Several years ago, a Dutch electric vehicle startup announced the Lightyear One, a solar-powered EV. Today, at an online premiere event, the company confirmed it’ll call its first vehicle the Lightyear 0, and it’ll supposedly start production this fall.
The Lightyear team has been busy durability testing its vehicle over the last several years, including detailing a driving test where it went over 440-miles on a single charge. Since the beginning, it has promised a solar EV that can travel 450 miles per charge. That’s a big target.
It’s being described as an evolution of the original model and received upgrades to the design, performance, panels, and more. Don’t expect Tesla-like performance, as this isn’t your typical EV. The company says this is the world’s first production-ready solar car. For what it’s worth, we’ve seen other manufacturers, including Mercedes-Benz, test solar-powered vehicles, but none of those are production-ready.
As you can see above, the Lightyear 0 looks good, if not a bit unique. However, we’re more interested in specs, driving estimates, and what buyers can expect for the hefty price tag.
According to Lightyear, range for the 0 is around 388 miles thanks to the built-in 60 kWh battery, which is pretty good on its own. Then, the five square meters of double-curved solar panels on the top of the vehicle add an additional 44 miles (70 kilometers) of range per day, as long as you have ideal conditions for the solar panels.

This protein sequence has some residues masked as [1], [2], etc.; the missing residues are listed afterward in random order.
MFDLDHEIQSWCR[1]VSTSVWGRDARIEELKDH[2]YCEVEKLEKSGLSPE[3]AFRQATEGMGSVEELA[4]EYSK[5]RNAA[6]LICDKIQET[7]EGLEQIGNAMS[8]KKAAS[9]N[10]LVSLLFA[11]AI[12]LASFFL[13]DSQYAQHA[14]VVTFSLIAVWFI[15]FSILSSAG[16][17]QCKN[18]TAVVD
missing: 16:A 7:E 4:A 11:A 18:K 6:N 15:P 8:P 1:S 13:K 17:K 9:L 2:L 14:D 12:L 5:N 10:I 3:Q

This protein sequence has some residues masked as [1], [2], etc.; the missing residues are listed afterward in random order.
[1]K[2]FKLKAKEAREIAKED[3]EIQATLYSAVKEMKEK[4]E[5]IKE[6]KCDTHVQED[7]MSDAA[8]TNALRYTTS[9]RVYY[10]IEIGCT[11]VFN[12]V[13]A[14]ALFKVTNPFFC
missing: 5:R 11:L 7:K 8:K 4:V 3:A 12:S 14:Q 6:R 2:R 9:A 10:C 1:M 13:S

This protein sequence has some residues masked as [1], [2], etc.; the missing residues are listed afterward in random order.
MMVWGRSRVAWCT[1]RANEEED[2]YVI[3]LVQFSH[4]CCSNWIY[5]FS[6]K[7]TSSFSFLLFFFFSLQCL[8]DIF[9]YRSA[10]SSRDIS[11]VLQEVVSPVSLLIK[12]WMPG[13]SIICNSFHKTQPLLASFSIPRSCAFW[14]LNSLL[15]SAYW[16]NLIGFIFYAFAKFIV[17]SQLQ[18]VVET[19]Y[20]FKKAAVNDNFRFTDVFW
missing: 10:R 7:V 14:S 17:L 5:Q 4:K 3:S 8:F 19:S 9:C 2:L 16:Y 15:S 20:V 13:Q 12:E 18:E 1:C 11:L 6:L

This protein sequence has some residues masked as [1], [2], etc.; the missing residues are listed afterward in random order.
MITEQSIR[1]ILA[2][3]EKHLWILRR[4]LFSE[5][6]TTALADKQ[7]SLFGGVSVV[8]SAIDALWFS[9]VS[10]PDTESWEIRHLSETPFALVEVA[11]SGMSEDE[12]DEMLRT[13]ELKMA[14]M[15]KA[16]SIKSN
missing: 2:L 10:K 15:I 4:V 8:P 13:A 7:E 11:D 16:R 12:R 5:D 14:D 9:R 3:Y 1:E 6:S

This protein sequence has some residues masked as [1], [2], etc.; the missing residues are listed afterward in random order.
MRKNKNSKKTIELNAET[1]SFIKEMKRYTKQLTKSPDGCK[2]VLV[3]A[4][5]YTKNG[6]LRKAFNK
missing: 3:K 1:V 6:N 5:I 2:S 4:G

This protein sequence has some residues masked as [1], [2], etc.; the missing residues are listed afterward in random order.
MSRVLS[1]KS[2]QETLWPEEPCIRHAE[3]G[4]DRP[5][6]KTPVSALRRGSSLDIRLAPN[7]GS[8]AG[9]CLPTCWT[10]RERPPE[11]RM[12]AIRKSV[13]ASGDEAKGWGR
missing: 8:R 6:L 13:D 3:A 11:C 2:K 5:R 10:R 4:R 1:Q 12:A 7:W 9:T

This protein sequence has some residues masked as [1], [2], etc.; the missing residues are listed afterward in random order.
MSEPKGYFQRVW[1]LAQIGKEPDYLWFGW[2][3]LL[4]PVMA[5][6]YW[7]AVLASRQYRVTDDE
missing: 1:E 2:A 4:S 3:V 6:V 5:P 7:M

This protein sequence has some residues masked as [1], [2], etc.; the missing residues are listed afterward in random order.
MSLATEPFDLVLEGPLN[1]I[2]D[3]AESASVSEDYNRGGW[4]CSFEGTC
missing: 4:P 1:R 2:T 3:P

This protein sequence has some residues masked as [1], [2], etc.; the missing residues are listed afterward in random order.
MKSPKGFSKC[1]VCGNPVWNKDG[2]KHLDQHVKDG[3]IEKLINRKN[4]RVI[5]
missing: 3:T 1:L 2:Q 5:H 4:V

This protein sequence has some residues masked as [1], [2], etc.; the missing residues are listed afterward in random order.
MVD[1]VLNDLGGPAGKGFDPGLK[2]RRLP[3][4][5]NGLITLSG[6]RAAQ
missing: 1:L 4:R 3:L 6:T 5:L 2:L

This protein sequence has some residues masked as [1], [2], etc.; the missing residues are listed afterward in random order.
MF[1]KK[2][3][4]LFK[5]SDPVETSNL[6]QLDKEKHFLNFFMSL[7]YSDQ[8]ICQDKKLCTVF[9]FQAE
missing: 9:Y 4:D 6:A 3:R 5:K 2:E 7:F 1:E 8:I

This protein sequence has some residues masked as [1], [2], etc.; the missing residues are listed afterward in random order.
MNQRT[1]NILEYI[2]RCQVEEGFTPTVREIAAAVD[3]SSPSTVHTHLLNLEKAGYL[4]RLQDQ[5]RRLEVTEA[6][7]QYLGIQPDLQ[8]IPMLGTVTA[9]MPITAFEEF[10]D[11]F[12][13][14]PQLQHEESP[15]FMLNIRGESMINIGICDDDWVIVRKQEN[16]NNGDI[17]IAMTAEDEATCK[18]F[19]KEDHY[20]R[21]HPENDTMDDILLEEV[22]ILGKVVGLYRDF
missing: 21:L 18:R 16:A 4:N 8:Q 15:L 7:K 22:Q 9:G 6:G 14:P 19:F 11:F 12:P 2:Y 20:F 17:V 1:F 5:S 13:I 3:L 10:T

There’s a built-in battery like many other EVs you can charge, plus the solar panels can charge it, or the vehicle can run from solar power. The solar array can potentially offer up to 44-miles of driving distance per day. Then, assuming you have plenty of Sun every day of the year (which you won’t), the vehicle can theoretically drive an additional 6,835 miles per year using solar power.
If the weather isn’t ideal or you’re dealing with clouds, the Dutch startup claims that Lightyear’s solar panels can still deliver enough electricity to power the car up to 22 miles per day. In fact, Lightyear says the average commute is only around 25 miles a day in the Netherlands, and if you don’t exceed that, you could drive the car for two months without needing to recharge it. And in sunnier climates, it could go upwards of seven months without a recharge.
When you need to charge the Lightyear 0, it offers DC fast-charging, not to mention typical public and at-home charging speeds of other EVs.
The Lightyear 0 is apparently ready for the masses, as the company aims to start production this fall. Furthermore, Lightyear says its first solar-powered EV will ship to buyers in November. I’ll believe it when I see it, as even established manufacturers have a hard time hitting those types of deadlines.
Ready for some bad news? The company plans to produce just under 1,000 vehicles, which will cost you a cool $265,000. You can reserve and configure your own at the Lightyear website. On the bright side, Lightyear says they’ll continue to improve this technology and eventually offer a more affordable model by 2025 for under $32,000.